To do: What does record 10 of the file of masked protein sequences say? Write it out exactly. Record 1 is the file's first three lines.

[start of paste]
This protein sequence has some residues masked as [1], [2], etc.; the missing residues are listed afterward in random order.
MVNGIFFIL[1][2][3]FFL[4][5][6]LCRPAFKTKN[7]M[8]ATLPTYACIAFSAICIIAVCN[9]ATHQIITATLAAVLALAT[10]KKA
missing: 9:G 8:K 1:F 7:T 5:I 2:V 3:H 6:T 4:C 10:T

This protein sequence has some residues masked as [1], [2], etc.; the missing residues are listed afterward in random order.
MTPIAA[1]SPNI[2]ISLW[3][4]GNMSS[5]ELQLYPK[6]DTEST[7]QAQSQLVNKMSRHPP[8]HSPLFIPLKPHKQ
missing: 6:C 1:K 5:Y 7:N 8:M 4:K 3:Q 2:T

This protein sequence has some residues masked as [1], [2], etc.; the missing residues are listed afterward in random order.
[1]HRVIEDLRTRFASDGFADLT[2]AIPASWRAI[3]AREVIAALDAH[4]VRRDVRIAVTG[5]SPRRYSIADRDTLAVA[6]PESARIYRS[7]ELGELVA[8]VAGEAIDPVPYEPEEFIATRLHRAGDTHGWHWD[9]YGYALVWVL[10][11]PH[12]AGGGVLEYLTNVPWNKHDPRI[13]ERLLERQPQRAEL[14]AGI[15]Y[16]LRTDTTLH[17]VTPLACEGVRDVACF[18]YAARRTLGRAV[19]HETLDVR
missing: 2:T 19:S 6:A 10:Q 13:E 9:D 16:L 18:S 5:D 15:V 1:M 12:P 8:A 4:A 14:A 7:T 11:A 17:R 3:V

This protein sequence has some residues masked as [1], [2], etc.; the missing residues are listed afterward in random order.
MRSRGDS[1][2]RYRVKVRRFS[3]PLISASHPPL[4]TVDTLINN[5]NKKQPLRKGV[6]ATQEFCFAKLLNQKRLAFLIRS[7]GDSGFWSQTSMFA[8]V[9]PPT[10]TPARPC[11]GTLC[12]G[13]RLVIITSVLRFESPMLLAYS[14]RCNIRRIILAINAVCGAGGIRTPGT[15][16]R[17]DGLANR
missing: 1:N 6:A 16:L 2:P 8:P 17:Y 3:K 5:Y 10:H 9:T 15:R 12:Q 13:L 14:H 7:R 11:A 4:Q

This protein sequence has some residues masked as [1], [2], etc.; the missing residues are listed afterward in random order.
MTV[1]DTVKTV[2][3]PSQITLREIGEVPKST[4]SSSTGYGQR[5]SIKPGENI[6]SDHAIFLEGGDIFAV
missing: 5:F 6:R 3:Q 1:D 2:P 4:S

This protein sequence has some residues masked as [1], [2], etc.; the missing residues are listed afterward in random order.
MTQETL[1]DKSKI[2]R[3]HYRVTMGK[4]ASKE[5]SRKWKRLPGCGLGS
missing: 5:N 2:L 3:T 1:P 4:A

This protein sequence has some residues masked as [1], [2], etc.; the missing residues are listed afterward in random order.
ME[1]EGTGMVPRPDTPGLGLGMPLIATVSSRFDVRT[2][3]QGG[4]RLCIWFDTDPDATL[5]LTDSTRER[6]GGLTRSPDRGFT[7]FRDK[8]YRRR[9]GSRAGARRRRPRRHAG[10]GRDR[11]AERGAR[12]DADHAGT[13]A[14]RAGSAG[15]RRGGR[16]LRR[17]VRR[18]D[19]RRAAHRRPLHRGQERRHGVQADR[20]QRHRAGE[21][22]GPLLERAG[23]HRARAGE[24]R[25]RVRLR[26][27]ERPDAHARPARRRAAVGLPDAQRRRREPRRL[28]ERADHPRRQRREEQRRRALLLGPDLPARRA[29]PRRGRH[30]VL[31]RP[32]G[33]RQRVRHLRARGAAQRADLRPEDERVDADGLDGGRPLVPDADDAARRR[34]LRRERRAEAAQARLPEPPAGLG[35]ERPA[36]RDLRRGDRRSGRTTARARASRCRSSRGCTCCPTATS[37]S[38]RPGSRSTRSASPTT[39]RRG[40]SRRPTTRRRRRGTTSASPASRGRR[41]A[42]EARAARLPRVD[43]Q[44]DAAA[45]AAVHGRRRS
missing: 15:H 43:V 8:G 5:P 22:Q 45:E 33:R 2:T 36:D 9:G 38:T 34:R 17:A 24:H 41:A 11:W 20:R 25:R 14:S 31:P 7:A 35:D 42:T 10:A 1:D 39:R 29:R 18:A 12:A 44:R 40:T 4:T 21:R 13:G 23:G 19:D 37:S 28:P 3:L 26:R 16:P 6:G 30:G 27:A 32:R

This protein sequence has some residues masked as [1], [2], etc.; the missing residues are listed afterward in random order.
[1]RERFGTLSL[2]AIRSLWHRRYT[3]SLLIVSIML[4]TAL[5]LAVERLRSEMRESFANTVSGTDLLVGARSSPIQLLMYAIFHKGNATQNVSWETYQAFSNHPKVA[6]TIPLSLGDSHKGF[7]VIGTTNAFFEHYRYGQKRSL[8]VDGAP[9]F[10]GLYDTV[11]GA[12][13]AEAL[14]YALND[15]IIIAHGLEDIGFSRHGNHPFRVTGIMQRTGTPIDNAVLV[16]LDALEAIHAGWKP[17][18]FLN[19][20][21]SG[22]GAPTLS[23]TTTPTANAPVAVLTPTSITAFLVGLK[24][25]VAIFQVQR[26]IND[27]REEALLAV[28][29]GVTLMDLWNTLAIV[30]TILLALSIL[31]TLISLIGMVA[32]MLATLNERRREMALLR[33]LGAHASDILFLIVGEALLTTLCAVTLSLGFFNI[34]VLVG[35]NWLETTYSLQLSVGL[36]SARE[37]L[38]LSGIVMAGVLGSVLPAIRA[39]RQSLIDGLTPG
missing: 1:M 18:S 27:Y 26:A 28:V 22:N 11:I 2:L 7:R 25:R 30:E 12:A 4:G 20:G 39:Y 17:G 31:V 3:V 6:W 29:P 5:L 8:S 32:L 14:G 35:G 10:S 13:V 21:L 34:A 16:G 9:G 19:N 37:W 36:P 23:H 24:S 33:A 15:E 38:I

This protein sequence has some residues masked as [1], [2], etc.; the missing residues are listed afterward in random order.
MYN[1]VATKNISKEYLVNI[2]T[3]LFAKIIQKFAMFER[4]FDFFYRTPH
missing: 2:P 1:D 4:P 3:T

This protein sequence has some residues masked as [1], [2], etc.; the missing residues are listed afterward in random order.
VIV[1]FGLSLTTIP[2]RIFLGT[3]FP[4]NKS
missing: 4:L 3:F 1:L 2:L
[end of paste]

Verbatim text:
This protein sequence has some residues masked as [1], [2], etc.; the missing residues are listed afterward in random order.
VIV[1]FGLSLTTIP[2]RIFLGT[3]FP[4]NKS
missing: 4:L 3:F 1:L 2:L